The coefficients in this post (and most of the estimates I make in other posts) are estimated using linear regression, specifically an ordinary least squares (OLS) formula. Basically, I start off with the idea that, maybe, overall, time has some effect on OBP, since pitching and batting ability don’t increase at the same rate, and then beyond that maybe the DH rule has an effect. Then, I fit a line to the data, and maybe the Betas (amount you multiply the variables by to get the output value) are significant and maybe they aren’t.

OLS is sort of an unholy abomination of calculus and linear algebra – basically, it projects the multidimensional data (here, OBP and a yes-or-no “Is there a DH?” question with yes=1 and no=0) onto a time plot and then uses calculus to find a function that minimizes the sum of squared errors (the total squared distance between the actual data points and the data points that the model would predict).

As you’d imagine, this is a pretty tedious thing to do, which is why R (and other computer programs) can be so useful – once the data is loaded, it’s as simple as calling a function like “name-I-give-the-model <- lm(OBP ~ t + tsq + DH)". R generates a table that gives me the estimates for the Betas as well as the standard errors (which are functions of, among other things, the amount of data that we have) and the t-values (which are handy representations of how statistically significant the estimates should be).

There are some drawbacks to OLS, including the likelihood that omitting a relevant variable can distort the coefficient estimates, and the fact that it can be difficult to find good representations of all relevant variables. For example, it's probably impossible to quantify strategy preferences like the preference for small ball that you cite.

]]>Secondly, I’ve been wanting to learn R, but haven’t yet had a serious project to push me into diving in too deep. Reading “Understanding Sabermetrics” by Costa, Huber and Saccoman, I’ve been thinking that the time may be near to try to figure out how some of the constants were derived at, and R may be the tool. But I’d be applying NPB data instead of MLB data.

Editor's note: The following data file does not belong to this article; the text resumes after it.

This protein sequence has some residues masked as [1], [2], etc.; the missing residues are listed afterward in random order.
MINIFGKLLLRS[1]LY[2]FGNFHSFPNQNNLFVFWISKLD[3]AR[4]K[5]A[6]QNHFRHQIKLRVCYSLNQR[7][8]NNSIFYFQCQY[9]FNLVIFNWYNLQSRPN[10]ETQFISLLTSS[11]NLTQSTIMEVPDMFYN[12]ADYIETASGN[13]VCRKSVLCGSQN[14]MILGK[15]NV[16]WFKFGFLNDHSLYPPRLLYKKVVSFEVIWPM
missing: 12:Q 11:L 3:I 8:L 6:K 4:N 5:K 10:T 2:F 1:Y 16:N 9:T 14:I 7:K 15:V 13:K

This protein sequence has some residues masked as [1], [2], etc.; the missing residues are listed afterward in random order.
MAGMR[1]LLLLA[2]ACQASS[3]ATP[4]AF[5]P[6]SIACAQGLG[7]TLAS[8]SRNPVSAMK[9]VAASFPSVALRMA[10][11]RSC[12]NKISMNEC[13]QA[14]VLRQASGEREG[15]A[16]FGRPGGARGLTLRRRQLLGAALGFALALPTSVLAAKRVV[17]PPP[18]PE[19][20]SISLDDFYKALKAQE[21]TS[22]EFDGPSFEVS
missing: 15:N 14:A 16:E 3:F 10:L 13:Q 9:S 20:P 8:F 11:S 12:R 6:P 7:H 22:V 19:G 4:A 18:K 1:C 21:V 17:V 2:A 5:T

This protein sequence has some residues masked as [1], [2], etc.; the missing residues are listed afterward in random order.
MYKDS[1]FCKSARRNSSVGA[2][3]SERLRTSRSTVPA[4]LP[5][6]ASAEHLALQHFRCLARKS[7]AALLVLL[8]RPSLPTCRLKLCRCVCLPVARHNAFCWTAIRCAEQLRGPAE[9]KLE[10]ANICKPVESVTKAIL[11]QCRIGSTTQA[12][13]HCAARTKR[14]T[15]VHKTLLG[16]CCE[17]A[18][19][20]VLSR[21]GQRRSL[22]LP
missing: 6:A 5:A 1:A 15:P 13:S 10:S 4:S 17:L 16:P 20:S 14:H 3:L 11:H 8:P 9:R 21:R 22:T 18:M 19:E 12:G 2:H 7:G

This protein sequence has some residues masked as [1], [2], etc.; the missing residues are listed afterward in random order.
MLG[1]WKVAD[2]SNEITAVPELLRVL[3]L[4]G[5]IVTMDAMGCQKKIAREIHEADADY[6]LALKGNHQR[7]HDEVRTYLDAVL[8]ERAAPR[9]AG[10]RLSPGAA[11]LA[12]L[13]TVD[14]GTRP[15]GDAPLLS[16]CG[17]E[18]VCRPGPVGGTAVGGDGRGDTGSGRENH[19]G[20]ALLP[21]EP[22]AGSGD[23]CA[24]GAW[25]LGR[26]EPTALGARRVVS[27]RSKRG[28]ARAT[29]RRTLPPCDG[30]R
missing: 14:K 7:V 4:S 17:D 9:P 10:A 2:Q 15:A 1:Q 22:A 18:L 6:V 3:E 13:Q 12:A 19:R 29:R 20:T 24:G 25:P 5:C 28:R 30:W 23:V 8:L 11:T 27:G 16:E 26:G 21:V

My main complaint about the book has been that how most of constants used in formulas were derived all happen “off stage” using some sort of magic. Furthermore, concepts like “regressions of β3=0” are 20 years behind me, like most of my “maths.” I can figure out most any programming language through example, though, so would be most interested to see the source code to how you created the above tables.

Thirdly, while your MLB data may be over a shorter time period, NPB has played a shorter season than MLB, especially considering that the first few years of its existence was mainly made up of a few tournaments. So I would guess that the total number of games for NPB from 1937 and MLB from 1955 PER TEAM may be fairly close. But the number of teams is much, much lower, so you are actually getting many less plate appearance opportunities from the NPB data.

Also, the two-league system started in 1950. This seems to be when a lot of official record books start taking records seriously, like the Modern Era stats in MLB compared to the Dead Ball Era and such. I would suggest starting from there.

Furthermore, the sacrifice bunt has been a big part of the game in Japan since the Yomiuri Giants visited the Dodgers’ training camp in the 1960s. The emphasis on “small ball” techniques may also play a role in differences between OBP especially.

Finally, I have HPB and SF for recent NPB seasons, and with some time, can enter them for seasons going back to 1936 (for HBP) and/or 1939 (when SF started). Seeing your original MLB R code would help in deciding where to concentrate my data input efforts. (Please note, I don’t have so much free time to do this in a timely manner – but would be interested in getting this done slowly.)

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